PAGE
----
Select Committee on Treasury Minutes of Evidence

Examination of Witnesses (Questions 100-115)


10 OCTOBER 2006

  Q100  Chairman: Do you promise to write to us on that and say if all your members have signed up, because I think that is important? Some companies do not allow the payment protection insurance to be cancelled unless the loan is also repaid in full. Do you think that is reasonable?

  Mr Haddrill: That is not the gist of what we are trying to achieve, no.

  Q101  Chairman: I am trying to ask you this question.

  Mr Haddrill: If you are going to cancel it you will cancel it partway through before you have repaid the loan, I think. So I do not see why that would arise.

  Q102  Chairman: Let me try and make it simple. Some companies do not allow it to be cancelled unless the loan is repaid in full. Is that reasonable?

  Mr Satchell: I am sorry, Chairman, I do not know the answer to that. I would have to come back to you on that. It is not an area that I actually deal in.[2]

  Q103 Chairman: It does not seem reasonable, from our point of view. It does not seem reasonable to the consumers that contacted us on that.

  Mr Haddrill: I think the question here is: say you have a period of unemployment and in that period you cannot repay the loan. Does the insurance then kick in and sort of clear everything off or do you say: "Well, no, we won't do that; we will just pay the bit that cannot be repaid in that period of unemployment and then when the person goes back into work—"

  Q104  Chairman: The FSA have commented on this and what they have said is: "We consider such nil refund clauses may be unfair under the Unfair Terms in Consumer Contracts Regulations 1999."

  Mr Haddrill: I entirely agree with you that a nil refund approach is not—

  Q105  Chairman: On Payment Protection Insurance, the FSA in their examination of that have said that they found examples of rates as high as 80% of premiums, and the OFT have looked at it as well and they have found commission rates for Payment Protection Insurance can be around 66% for an unsecured loan. From our calculations this means that if I take a loan for £5,000 over 36 months with a total charge for insurance of £1,162 over £750 will be paid in commission. That seems pretty high. In common language it would indicate that the consumer is getting fleeced here.

  Mr Haddrill: I think the OFT has also found that there is a high level of competition and that there is no real detriment in terms of the underwriting of the product, which is what our members do.

  Q106  Chairman: If I was a consumer and I took a £5,000 loan over 36 months and I found I was paying £750 in commission, I would think I was getting done.

  Mr Haddrill: Yes, and I think some of those problems are arising downstream from the—

  Q107  Chairman: What does "downstream" mean?

  Mr Haddrill: I am sorry, through the distribution chain rather than by the product providers.

  Q108  Chairman: Again, as Angela is whispering to me, back to the business model. That seems almost unacceptably high commission. Do you not think so, Keith?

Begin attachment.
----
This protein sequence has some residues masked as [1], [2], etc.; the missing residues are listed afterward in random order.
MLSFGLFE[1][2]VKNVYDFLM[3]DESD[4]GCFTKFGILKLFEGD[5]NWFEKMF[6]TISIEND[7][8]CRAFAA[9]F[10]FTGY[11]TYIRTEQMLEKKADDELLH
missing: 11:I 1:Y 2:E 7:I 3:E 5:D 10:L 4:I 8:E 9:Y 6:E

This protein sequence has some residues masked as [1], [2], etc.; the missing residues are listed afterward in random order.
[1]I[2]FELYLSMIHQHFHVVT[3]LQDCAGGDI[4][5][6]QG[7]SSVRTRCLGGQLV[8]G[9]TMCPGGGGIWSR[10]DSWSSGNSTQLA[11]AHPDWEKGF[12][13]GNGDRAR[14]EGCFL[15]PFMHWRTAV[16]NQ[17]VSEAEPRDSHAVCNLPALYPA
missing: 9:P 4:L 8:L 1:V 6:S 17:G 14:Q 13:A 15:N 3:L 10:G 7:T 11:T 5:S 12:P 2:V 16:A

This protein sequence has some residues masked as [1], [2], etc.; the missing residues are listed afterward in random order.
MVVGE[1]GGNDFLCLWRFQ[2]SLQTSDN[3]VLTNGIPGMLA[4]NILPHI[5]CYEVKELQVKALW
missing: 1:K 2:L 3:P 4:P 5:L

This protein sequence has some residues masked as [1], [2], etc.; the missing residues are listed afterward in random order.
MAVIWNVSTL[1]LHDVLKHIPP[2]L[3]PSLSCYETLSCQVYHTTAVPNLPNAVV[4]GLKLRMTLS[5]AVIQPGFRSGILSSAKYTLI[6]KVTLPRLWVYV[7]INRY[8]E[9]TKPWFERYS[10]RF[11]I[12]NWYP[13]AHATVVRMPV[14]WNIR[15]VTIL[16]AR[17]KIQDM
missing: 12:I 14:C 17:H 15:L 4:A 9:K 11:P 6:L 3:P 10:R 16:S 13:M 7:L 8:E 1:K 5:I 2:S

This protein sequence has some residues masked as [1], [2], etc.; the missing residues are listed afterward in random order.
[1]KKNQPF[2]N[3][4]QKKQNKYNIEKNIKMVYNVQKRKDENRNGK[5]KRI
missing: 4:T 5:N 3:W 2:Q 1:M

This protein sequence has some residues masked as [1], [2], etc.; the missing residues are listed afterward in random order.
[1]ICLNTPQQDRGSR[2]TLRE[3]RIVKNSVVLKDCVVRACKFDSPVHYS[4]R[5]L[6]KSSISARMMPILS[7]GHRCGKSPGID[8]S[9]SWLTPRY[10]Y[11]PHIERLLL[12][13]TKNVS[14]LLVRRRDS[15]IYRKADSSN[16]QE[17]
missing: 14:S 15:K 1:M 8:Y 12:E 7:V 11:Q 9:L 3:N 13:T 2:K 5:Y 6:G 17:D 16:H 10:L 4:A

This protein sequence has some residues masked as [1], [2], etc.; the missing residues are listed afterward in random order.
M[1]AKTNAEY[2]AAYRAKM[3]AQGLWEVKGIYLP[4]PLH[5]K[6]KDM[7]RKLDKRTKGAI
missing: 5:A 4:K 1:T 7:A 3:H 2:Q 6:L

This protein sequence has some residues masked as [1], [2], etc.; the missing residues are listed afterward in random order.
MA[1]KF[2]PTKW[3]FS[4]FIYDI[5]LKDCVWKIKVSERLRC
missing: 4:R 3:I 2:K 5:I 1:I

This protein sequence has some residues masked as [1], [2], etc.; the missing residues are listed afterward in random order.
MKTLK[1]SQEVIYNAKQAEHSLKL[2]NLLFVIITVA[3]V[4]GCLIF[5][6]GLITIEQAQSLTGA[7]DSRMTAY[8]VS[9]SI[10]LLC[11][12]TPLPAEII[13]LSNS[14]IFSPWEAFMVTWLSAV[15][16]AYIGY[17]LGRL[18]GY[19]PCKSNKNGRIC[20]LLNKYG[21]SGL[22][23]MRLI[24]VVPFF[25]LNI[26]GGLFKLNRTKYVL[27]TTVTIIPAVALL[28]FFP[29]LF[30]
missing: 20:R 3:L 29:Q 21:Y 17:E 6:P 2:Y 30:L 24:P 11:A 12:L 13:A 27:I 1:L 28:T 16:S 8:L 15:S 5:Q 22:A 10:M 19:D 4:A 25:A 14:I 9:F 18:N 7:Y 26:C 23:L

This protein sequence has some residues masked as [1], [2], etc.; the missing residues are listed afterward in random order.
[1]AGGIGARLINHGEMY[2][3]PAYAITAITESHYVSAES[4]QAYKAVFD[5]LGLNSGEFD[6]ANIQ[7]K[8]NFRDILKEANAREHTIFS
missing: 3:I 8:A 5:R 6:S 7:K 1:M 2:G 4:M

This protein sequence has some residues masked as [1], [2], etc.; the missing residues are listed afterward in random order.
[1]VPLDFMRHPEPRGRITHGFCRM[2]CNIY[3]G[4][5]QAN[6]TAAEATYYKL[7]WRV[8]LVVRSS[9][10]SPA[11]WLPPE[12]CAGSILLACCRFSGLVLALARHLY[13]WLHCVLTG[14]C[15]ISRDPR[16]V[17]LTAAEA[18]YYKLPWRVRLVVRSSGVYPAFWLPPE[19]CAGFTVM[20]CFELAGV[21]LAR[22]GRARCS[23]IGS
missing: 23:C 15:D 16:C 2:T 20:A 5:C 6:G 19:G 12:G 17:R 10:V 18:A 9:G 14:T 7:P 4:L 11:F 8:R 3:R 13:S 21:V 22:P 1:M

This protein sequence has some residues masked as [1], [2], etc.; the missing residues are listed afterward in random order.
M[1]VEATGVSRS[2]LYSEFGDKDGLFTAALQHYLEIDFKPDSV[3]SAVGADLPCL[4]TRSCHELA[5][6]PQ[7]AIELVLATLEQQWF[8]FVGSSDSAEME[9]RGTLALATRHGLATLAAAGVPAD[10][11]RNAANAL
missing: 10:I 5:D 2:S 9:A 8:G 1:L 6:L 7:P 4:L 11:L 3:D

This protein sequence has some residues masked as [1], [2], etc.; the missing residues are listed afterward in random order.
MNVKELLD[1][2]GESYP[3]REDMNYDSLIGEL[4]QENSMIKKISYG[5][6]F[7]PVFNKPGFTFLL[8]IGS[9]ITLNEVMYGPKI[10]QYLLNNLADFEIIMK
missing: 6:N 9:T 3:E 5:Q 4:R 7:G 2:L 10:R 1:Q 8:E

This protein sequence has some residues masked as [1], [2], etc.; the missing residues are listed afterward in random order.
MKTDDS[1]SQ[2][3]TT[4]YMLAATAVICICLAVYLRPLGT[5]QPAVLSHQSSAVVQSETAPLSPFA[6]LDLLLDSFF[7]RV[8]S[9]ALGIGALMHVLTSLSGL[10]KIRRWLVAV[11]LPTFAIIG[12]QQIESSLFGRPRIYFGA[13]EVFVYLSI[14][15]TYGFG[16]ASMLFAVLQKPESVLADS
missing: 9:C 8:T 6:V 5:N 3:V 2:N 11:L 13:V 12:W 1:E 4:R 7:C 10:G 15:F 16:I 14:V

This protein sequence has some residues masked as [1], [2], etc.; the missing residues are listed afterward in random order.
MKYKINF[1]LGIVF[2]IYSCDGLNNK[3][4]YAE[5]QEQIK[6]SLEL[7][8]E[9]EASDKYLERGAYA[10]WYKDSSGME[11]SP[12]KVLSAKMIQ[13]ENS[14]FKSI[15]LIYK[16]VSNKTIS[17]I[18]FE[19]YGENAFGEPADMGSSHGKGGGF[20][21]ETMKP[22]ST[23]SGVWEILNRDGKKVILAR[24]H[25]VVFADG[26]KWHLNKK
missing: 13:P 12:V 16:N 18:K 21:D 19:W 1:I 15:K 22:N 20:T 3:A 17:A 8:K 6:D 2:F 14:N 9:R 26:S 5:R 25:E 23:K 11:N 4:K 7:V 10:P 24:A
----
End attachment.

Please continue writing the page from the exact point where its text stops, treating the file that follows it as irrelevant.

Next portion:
Mr Satchell: This is an area where we have, effectively, factory gate pricing, and the distribution is added on, if you like, beyond the members.

  Q109  Chairman: So you think the model is wrong?

  Mr Satchell: Most of this is distributed through the banks with the insurers providing the product at a certain price into the major distributors. As Stephen said, across the market what the OFT found is that within the insurance underwriting the pricing actually works. So you have got a competitive—

  Q110  Chairman: I refer you back to the point earlier on by Mark about the FSA taking the industry forward and treating customers fairly. It is really for the FSA to pull the industry forward. Would you agree with that?

  Mr Satchell: I think the FSA has done a lot to promote confidence—

  Q111  Chairman: It does not seem to me to be in line with treating customers fairly if, again, you have a £5,000 loan over three years and you are paying £750 in commission.

  Mr Haddrill: I think what we are saying is we believe the insurance industry is treating customers fairly; what happens further down the distribution chain—

  Q112  Chairman: No, no. I do not think anybody agrees here with that, at the end of the day. "It is not my responsibility". You have set that up. At the end of the day we are focused on the consumer. So do not let us leave on a bad note here.

  Mr Haddrill: We do not favour very high levels of commission or charging for a product—

  Q113  Chairman: Would you be quite happy to be paying £750 commission on a £5,000 loan?

  Mr Haddrill: No.

  Q114  Chairman: I think that tells all. Last point: the OFT found prices for PPI for a five-year, £5,000 unsecured loan varied from £960 to £2,400 with very little obvious difference in the cover provided. In fact, it did say that prices for PPI differ greatly, which cannot be accounted for by differences in quality. Do you think many consumers have been over-charged for PPI?

  Mr Haddrill: I think it is clear from the evidence that some consumers have paid a lot for that protection. I think what the OFT is finding is that there is competition and acceptable pricing of the underwriting, and they are still looking at what is happening further down the chain.

  Q115  Chairman: Thanks very much, both for your written and oral evidence. It will be very helpful to us in our examination of the FSA on 24 October.

  Mr Haddrill: Thank you very much.

  Mr Satchell: Thank you.

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